I’ve been talking to radio hosts across the country over recent weeks in support of The Baseball Codes, and a surprising number have brought up the topic of umpires, and their affect on the unwritten rules.
It can be profound. An ill-timed warning can prevent appropriate retaliation for a Code violation; instead of completing the disrespect-response cycle, they leave it open-ended, to be continued another day. Meanwhile, the offended party is left to stew, which often makes the situation worse than it would have otherwise been.
Sometimes, of course, umpires understand—and, importantly, tolerate—what’s going on, saving their warnings until after the aggrieved team has a chance to respond in kind.
Last night in New York, however, was not one of those times. In the sixth inning, Yankees reliever Sergio Mitre hit Jason Bay in the back with a pitch. There were two outs and nobody on base (the perfect situation for a pitcher with vengeance on his mind), and Bay had homered in his previous two at-bats. Umpire Marvin Hudson immediately issued warnings to both benches.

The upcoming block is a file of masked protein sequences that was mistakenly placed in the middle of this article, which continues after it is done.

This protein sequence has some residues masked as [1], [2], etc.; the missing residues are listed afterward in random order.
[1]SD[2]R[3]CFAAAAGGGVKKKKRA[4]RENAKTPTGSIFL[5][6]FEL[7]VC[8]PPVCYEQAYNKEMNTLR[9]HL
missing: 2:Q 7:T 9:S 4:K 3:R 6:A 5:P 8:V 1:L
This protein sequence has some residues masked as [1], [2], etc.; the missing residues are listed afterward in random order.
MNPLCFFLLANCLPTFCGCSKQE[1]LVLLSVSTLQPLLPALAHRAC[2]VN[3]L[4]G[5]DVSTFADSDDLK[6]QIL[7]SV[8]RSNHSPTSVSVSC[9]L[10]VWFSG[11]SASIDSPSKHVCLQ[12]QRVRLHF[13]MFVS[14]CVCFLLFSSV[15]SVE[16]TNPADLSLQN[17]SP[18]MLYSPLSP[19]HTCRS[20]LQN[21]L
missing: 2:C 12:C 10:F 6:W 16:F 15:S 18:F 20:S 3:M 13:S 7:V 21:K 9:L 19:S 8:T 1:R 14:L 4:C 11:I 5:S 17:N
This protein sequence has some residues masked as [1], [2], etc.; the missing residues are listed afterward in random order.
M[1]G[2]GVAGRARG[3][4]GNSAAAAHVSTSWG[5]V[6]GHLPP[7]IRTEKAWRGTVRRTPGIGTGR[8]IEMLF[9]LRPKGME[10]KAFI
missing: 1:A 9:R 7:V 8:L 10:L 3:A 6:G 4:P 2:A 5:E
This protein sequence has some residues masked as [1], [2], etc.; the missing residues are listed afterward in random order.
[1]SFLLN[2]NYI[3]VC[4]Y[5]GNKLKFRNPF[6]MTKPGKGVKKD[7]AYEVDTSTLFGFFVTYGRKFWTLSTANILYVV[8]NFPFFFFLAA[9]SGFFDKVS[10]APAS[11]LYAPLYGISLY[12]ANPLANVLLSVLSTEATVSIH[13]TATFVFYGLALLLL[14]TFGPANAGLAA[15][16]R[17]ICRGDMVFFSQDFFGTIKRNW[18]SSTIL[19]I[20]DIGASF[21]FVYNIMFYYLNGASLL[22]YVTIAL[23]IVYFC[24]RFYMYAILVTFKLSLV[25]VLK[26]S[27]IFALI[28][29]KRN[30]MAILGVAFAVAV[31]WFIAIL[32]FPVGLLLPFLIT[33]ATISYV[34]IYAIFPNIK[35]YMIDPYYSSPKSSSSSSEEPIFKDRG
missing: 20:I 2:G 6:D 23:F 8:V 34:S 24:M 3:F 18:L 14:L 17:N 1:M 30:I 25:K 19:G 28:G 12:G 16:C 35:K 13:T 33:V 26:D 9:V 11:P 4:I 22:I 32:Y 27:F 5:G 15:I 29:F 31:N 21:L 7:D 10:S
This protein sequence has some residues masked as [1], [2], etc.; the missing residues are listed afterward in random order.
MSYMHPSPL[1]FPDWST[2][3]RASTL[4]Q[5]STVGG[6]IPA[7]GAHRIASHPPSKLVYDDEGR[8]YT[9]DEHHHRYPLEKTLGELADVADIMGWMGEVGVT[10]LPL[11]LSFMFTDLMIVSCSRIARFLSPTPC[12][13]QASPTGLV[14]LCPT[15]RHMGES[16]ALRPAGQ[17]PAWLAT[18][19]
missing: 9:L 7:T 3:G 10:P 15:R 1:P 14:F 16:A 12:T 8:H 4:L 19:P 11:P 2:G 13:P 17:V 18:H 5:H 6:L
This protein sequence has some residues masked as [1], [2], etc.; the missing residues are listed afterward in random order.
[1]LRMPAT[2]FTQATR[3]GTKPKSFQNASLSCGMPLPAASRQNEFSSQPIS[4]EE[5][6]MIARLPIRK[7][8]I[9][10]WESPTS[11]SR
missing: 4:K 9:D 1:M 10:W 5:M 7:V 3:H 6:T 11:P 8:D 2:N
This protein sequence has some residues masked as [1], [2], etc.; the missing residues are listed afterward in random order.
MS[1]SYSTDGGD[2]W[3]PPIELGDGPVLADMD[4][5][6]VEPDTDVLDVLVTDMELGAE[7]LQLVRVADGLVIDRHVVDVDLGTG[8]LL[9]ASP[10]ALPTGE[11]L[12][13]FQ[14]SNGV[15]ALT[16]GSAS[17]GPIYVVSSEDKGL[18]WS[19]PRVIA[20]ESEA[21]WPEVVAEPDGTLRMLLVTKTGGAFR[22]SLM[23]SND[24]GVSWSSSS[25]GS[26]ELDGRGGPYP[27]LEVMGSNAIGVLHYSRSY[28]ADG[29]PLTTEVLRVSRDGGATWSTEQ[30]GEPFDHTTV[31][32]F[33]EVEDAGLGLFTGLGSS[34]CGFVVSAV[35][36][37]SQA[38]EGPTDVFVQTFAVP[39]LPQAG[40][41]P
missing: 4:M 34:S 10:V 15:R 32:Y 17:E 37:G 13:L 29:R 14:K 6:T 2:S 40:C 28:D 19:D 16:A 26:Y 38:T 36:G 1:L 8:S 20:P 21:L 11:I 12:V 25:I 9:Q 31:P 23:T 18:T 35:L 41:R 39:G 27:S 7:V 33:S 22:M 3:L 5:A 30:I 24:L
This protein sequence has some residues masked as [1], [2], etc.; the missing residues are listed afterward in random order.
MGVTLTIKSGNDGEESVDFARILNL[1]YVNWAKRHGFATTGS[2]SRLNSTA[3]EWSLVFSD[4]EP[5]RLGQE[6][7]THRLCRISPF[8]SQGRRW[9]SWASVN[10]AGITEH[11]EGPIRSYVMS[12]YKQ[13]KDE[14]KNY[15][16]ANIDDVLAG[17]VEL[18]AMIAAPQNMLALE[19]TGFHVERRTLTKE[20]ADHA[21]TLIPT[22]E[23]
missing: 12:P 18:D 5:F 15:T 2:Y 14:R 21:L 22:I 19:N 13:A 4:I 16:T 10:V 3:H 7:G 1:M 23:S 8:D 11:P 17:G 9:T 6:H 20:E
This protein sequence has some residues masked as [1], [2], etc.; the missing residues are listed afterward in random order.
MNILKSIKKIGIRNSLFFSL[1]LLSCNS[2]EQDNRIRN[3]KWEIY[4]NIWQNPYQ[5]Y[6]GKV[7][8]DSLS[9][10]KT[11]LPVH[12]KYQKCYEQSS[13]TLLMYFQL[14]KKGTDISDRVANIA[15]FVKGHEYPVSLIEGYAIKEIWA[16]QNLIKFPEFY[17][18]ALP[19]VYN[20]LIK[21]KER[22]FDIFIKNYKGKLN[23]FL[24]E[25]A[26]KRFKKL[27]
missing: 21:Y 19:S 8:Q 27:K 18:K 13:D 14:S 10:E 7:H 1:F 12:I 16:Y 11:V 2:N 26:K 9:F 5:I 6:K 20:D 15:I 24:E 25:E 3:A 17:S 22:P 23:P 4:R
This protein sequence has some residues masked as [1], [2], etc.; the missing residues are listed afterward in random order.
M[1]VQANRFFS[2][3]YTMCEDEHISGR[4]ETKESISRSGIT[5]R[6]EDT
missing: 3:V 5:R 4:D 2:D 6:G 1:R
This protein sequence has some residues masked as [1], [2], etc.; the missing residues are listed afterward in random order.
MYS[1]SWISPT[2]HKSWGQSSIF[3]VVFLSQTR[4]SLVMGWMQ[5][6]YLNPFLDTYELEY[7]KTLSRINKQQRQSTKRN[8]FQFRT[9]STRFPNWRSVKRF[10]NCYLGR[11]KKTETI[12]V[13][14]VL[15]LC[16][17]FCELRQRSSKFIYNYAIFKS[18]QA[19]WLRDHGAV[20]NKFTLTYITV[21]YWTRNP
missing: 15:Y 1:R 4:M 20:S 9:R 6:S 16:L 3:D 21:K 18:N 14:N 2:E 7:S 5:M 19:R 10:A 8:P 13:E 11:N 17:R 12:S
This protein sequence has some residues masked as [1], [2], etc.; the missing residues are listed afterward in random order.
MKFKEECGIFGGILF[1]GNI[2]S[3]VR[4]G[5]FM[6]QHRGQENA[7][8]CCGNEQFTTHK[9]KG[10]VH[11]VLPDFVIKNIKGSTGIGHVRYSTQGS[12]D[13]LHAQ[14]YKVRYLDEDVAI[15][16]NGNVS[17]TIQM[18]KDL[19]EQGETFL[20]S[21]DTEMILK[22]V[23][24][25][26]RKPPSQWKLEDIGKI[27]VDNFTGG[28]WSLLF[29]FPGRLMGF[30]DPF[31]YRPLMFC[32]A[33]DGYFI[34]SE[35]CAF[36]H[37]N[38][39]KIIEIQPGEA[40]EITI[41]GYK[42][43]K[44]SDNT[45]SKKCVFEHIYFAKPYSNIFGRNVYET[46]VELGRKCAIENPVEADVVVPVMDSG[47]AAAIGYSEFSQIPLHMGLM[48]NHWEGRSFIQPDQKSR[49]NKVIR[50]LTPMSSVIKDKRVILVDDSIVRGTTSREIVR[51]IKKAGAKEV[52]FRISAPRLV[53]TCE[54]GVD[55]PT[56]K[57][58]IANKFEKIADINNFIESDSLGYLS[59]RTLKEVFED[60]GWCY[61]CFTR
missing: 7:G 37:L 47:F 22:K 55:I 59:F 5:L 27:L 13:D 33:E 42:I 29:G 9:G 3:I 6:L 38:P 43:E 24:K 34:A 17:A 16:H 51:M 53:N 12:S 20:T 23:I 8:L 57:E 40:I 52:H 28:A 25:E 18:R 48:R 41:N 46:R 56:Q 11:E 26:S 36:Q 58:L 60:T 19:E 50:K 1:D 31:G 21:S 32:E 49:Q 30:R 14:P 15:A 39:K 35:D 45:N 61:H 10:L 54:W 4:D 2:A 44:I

It all made sense, right up to the 75 mph breaking ball that drilled Bay. That kind of pitch is the least-likely weapon of choice for a pitcher looking to inflict a little pain—which, had the plunking been intentional, would have been precisely Mitre’s point.
Pitchers are expected to deny intention every time they hit a batter, but in Mitre’s case it was justified.
“It was a breaking ball that got away,” he said in the New York Daily News. “I don’t think a warning was needed from that pitch. It was just a breaking ball that backed up, and it just followed him. It was one of those balls where you try and get away, but it keeps following you. It was just a terrible breaking ball.”
The biggest downside for such a warning is that it lends the perception of intent to a pitch for which there wasn’t any. The Mets didn’t take it that way—no Yankees were hit in response (which could also have been due to the warning)—but it would have been tough to blame them if they did.